Ex-official Pileggi sues Mercantile over firing

Former division chief also claims bank CEO was holding merger talks

July 20, 2004|By Paul Adams | Paul Adams,SUN STAFF

John J. Pileggi, one of two Mercantile Bankshares Corp. executives fired last March in an ethics flap, sued the bank for $240 million yesterday, claiming that his dismissal had deprived him of a potential payout in the event that Mercantile was sold.

In his suit filed in Baltimore Circuit Court, Pileggi said that the bank's chief executive had held regular meetings with a senior officer of another Baltimore bank to explore a possible merger.

He also alleged that representatives of two investment banking firms told Mercantile board members in January that the best way to enhance shareholder value was to sell the company.

Pileggi, former head of Mercantile's Investment and Wealth Management division, stood to receive a severance package worth three times his annual salary if fired in connection with the sale of the bank. Mercantile officials were anticipating a sale at the time he was dismissed, the suit claims.

He is seeking $60 million in actual damages and $180 million in punitive damages for breach of contract and defamation. The suit claims Pileggi was wrongfully terminated and that Edward J. Kelly III, Mercantile's chairman, president and chief executive, made false statements about the circumstances of the firing.

Kelly, who said bank officials had not seen the complaint, denied the allegations and said Mercantile is not up for sale. He described the presentations by investment banking firms as part of the board's routine annual strategic review.

"As I have said repeatedly, we are intent on remaining independent," he said. "We have no plans to sell. In fact, we are optimistic about our future prospects as the leading independent bank in the region."

The accusations provide new details about the ethics scandal that ensnared one of Baltimore's venerable financial institutions, which has long managed the fortunes of some of Maryland's wealthiest families. The firings came after disappointing earnings and a series of management changes in the bank's trust division, which has struggled for business in a fiercely competitive environment.

Mercantile fired Pileggi and Michael R. Donnell, a division senior vice president, for failing on "several occasions" to disclose to senior management that Donnell's mother stood to collect a six-figure referral fee if the bank selected a Minneapolis advisory firm to manage one of its investment funds.

In announcing the firings, Kelly said in a press release and interviews with The Sun that even if the fee was legal, he considered it a breach of ethics that threatened the bank's reputation.

But in his suit against Mercantile, Pileggi says he twice disclosed the fee to bank officials - a fact he says was not detailed in a company press release announcing the firings. An internal memo Kelly distributed to employees also failed to include such details.

First, the suit says, Pileggi told company lawyer Jennifer E. Vollmer that Agio Alternative Assets, the Minneapolis firm hired to manage a Mercantile hedge fund, had sought advice about making the referral payment to Donnell's mother, Barbara Donnell. Barbara Donnell, who recommended Agio to Mercantile, was then employed by the brokerage AXA Advisors.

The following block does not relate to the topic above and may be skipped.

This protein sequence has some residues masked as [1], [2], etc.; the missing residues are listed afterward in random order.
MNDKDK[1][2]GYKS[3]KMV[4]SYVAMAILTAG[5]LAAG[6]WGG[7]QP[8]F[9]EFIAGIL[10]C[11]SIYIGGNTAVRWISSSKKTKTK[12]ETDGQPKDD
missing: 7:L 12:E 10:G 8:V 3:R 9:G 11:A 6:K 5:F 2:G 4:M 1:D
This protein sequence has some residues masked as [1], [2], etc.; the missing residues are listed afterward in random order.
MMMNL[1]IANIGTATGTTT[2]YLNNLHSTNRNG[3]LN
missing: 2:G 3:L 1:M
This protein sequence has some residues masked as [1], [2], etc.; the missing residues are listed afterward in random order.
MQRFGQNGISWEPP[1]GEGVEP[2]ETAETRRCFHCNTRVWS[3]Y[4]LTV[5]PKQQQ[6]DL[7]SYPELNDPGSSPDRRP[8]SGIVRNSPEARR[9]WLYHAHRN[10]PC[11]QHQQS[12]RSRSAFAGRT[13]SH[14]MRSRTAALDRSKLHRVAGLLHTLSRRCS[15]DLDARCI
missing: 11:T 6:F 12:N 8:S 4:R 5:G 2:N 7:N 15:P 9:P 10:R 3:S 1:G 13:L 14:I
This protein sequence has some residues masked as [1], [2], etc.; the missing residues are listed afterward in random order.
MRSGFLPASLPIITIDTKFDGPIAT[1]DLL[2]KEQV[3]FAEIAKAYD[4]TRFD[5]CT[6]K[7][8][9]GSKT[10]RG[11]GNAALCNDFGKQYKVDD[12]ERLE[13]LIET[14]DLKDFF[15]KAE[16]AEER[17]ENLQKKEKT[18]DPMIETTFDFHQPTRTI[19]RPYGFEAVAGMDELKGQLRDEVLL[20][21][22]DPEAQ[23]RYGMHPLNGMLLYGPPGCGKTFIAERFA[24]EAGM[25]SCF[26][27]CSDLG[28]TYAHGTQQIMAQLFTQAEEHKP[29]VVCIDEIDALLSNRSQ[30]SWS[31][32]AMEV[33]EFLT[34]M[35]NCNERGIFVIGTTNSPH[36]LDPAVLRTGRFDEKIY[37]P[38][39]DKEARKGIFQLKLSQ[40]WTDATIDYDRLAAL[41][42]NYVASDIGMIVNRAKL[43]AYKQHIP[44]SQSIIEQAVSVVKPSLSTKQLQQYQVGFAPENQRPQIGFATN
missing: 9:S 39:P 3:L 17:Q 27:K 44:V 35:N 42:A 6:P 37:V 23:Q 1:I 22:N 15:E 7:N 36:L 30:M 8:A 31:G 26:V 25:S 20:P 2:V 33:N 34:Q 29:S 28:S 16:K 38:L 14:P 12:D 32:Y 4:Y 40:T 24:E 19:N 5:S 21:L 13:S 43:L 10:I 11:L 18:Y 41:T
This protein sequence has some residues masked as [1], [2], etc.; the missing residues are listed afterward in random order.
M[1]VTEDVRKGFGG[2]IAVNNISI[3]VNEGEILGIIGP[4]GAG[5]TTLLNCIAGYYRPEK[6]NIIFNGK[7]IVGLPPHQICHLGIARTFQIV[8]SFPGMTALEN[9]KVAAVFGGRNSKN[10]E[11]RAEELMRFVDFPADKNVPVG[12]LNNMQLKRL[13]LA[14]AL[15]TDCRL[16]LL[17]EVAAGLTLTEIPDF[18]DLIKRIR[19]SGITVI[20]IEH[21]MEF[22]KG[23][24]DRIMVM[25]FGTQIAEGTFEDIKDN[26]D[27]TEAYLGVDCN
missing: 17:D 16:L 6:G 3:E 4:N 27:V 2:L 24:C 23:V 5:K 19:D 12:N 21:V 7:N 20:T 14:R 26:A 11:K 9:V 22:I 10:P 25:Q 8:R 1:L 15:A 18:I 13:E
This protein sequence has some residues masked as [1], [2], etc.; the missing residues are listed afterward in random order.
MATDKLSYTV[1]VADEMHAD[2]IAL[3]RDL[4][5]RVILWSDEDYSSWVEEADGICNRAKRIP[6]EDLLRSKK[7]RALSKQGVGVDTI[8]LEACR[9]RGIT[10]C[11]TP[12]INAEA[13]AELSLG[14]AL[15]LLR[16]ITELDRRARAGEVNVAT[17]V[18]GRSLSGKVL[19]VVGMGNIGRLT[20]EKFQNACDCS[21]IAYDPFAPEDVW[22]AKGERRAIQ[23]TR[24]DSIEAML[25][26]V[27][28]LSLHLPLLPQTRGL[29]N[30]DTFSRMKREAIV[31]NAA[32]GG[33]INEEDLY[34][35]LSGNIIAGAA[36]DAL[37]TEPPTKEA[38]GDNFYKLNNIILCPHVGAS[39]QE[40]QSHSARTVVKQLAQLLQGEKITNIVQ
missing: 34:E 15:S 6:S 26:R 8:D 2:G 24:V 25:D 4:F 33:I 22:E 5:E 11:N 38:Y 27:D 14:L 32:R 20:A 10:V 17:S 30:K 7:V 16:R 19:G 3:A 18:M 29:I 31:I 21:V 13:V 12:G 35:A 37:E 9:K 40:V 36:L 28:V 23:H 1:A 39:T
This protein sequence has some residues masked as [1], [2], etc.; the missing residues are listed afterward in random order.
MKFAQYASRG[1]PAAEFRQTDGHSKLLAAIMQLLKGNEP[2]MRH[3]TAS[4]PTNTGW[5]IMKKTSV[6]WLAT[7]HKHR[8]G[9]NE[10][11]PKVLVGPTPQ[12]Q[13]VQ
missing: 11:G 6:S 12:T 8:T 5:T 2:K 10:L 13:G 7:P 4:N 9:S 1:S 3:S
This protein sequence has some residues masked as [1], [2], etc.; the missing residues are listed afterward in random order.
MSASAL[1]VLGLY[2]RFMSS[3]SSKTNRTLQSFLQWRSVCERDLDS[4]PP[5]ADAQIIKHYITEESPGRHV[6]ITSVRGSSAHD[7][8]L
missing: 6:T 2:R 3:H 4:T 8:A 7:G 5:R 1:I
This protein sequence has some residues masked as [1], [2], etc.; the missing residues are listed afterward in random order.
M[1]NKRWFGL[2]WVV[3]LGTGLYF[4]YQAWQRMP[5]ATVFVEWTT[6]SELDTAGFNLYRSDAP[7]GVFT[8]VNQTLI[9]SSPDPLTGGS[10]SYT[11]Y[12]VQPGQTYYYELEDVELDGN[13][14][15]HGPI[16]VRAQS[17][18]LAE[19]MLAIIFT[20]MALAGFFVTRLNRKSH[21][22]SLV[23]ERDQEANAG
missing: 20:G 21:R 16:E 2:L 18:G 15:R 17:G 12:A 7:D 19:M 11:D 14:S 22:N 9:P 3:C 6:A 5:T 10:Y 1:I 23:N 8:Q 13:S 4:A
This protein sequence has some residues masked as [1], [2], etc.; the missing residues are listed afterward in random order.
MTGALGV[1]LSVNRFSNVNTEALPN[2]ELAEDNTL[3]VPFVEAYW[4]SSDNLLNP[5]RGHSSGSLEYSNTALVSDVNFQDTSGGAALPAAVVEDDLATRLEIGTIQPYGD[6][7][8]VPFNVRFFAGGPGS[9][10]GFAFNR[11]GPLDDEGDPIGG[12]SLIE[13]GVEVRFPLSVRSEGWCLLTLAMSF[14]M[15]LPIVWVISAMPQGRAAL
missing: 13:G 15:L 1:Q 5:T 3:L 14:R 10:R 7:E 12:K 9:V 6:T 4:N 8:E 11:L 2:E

Vollmer subsequently drafted a letter to the firm that said, in part, that Mercantile didn't object to the payment, the suit says.

Pileggi says he also informed Wallace Mathai-Davis, who was chief executive of the bank's Wealth Management Division before Pileggi took over the post in a management shake-up in August 2003.

Pileggi's suit argues that he had no further obligation to inform management of the payment, since Mathai-Davis was part of the bank's senior management team at the time.

"Mathai-Davis and Vollmer were thoroughly familiar with [Investment and Wealth Management's] relationship with Agio, having played major roles in the negotiations and due diligence process leading to Agio's retention," the suit states.

James P. Ulwick, an attorney for Donnell, made a similar argument in March, saying his client had informed his superiors about the proposed referral fee to his mother. Ulwick declined to comment on Pileggi's suit yesterday.

But Kelly discounted the two fired executives' arguments, saying the disclosures should have gone to the top of the bank's executive team, including himself.

"I have addressed Mr. Pileggi's conduct in the past," he said in an interview yesterday.

The suit comes at a time when Kelly is trying to rebuild the bank's wealth management division after a series of missteps. Kelly, who has made bolstering the division a top priority, fired Mathai-Davis, one of his first hires as CEO, after the former Offitbank executive clashed with the bank's old-money clientele. Pileggi was then promoted to the post.

Despite persistent speculation that Mercantile is itself a candidate for an acquisition, the company continues to seek strategic purchases aimed at growing the bank.

It recently completed its purchase of F&M Bancorp of Frederick and was reportedly in the running to purchase Riggs National Corp.

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